In the 1950s, Ingalls and colleagues discovered “some very plump young mice” in one of their mouse colonies. Obesity in mice is typically very rare, so the physical characteristics of these particular mice set them apart from the rest of the colony. For example, at a mere 4-weeks of age their bodies were described by the researchers as “rather square” and with “expansive hind quarters”. As they grew to adulthood, the mice reached body masses as much as three times as their normal littermates. Although the mutation was spontaneous, today, these mutant ob/ob mice are specifically engineered as a model for obesity and Type-II diabetes.
These mice are generated by targeting a point mutation to the leptin gene and are commonly referred to as the ob/ob mice (the shorthand notation “ob” was first proposed by Ingall and colleagues). Leptin is primarily found in the adipose fat tissue of normal mice. One of leptin’s key roles is help regulate appetite. Thus, it is unsurprising that a mutation in this gene results in uncontrolled food intake (hyperphagia) by the ob/ob mutant mice. Less obvious, however, is the behavioral profile that these mice demonstrate, most especially in anxiety tasks. In both the Elevated Plus Maze (EPM) and the standard light/dark box test, ob/ob mice show higher levels of anxiety than the control mice.
Although hyperphasia leads to obesity in the ob/ob mice, it should be noted that diet alone is insufficient to explain weight gain. When these mice are placed on a restricted diet, they still gain excess weight compared to their normal littermates. A more effective way to control weight gain and to counteract the diabetic profile in ob/ob mice is to target the effects of the mutation directly. Mice who received intraperitoneal (IP) injections of leptin showed anti-diabetic effects including better glucose metabolism (and decreased food consumption).
A five-day course of leptin IP injections also resulted in some anxiolytic effects in the Elevated Plus Maze (EPM). In other words, these mice significantly increased the total number of entries into the open arms compared to saline-treated controls. In addition to higher anxiety in the EPM, these mice show higher levels of anxiety in the light-dark box test. In the light-dark box test, mice are put in a compartment (two-thirds of the box) that is brightly illuminated and the latency to cross to the darker compartment (less stress producing) is measured as an index of their anxiety levels.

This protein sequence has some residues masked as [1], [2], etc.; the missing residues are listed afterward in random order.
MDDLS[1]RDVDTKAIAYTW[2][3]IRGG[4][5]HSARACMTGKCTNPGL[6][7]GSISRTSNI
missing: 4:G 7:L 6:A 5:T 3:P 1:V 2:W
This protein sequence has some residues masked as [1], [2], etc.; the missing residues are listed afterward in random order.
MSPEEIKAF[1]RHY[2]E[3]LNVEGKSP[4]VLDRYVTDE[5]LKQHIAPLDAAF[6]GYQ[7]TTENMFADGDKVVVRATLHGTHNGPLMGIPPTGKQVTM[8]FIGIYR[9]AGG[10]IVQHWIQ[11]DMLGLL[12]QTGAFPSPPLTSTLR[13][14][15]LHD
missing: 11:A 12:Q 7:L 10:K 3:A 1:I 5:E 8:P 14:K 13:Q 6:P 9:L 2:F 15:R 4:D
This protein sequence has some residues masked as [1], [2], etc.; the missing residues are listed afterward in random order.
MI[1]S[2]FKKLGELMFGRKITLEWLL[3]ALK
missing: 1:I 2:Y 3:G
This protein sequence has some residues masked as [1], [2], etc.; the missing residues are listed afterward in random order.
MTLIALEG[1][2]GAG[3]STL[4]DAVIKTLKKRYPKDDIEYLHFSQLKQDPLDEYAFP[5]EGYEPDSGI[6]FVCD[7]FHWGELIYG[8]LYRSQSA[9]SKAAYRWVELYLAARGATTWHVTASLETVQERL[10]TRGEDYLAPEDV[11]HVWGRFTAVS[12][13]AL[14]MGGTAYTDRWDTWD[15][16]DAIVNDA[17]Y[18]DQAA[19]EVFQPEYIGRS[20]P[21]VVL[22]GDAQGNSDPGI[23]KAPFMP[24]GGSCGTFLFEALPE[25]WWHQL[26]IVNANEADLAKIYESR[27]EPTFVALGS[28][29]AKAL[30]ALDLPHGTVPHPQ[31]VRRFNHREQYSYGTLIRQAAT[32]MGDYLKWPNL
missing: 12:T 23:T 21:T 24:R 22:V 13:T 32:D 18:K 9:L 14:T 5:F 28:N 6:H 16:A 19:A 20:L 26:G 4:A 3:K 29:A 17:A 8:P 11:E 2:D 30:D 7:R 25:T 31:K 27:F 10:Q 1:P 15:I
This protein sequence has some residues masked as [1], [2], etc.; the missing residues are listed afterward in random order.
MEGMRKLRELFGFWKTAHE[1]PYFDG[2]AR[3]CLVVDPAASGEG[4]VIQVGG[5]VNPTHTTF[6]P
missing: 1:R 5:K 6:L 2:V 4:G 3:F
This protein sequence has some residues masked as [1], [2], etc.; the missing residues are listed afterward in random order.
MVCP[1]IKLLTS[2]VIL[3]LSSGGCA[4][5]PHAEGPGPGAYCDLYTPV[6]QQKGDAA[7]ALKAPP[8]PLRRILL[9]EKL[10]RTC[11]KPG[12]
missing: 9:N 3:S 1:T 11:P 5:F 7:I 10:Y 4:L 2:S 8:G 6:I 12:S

Maze Performance in ob/ob mice
Although the ob/ob mice have consistently demonstrated higher levels of anxiety than their control littermates, they are not deficient in their ability to perform in appetitive spatial learning tasks. Although it seems counterintuitive at first, the presence of a food reward does not drive a difference in performance. Leptin-deficient ob/ob mice are actually comparable when it comes to food-motivated spatial navigation tasks, compared to their control littermates. This suggests that while leptin does have an important interaction with anxiety, the interaction with food motivational systems is not simple and likely involves other neural circuits besides those implicated by the hormone, leptin (i.e. this is not simply a hypothalamically mediated process).
However, when it comes to using any mutant mouse line as a potential animal model, it is important to note the potential confounds that are immediately presented. Since the ob/ob mice have consistently demonstrated a difference in locomotion (significantly reduced, when fed ad libitum) compared to normal littermates, it is important to rule this out as a factor when designing behavioral tests. While ob/ob mice may be normal in appetitive learning tasks, it is important to control for diet prior to testing in any protocol, which will depend on comparable locomotion between experimental and control mice.
Overall, these mice provide an excellent model for studying the biological and behavioral effects of leptin deficiency, including diabetes and obesity.
Ordering Information: https://www.jax.org/strain/000632
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Ingalls, A., Dickie, M., & Snell, G. (1996). OBESE, A NEW MUTATION IN THE HOUSE MOUSE* Obesity Research, 4 (1), 101-101 DOI: 10.1002/j.1550-8528.1996.tb00519.x
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